|Catalog image of Sears Delmar (1924)|
Image courtesy of Judith Chabot
I have in my head that the Delmar is a rare Sears house and it is, as it was only offered for one year. Its rarity is one challenge in finding the Delmar. Its relatively plain design is another. It easily blends in with all of the other two story homes of the era that blur the line between bungalow and farmhouse style. But once you have a Delmar in front of you, it's fairly easy to identify - at least that's what I thought.
|Catalog image of Sears Wayne (1928)|
While "Houses by Mail" lists them separately without a reference to the "twin", it's pretty clear that the Wayne is an almost identical match to the Delmar. Between the Sears marketing and design teams, it appears that the Delmar got an overhaul between the 1924 and 1925 catalogs to emerge as the Wayne.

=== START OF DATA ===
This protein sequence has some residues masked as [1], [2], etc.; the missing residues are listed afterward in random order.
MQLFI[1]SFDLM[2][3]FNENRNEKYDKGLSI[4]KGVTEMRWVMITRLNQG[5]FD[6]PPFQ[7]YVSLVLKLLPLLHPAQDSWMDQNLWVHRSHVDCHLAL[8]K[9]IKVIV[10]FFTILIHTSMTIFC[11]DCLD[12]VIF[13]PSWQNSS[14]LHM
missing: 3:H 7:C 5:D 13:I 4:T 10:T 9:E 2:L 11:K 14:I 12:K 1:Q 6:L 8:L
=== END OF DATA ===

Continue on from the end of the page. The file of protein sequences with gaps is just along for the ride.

Where the Delmar had a stairway off the back of the living room to the second floor, that staircase was shifted to the front of the living room in the Wayne. If you were able to get inside one of these houses, this would be the quickest way to differentiate the two. This change in the staircase location created a much simplified design around the side entrance and allowed for a staircase to the second story that didn't include any turns, a helpful detail when moving furniture. It also allowed for a larger kitchen, a selling point even back in the 1920s. Upstairs, the bedrooms were rearranged, eliminating large walk-in closets in favor of smaller closets. Sears apparently didn't anticipate the future demand for large closets!
|Sears Wayne - 6909 Plainfield, Cleveland, Ohio (2014)|
Image courtesy of Google Maps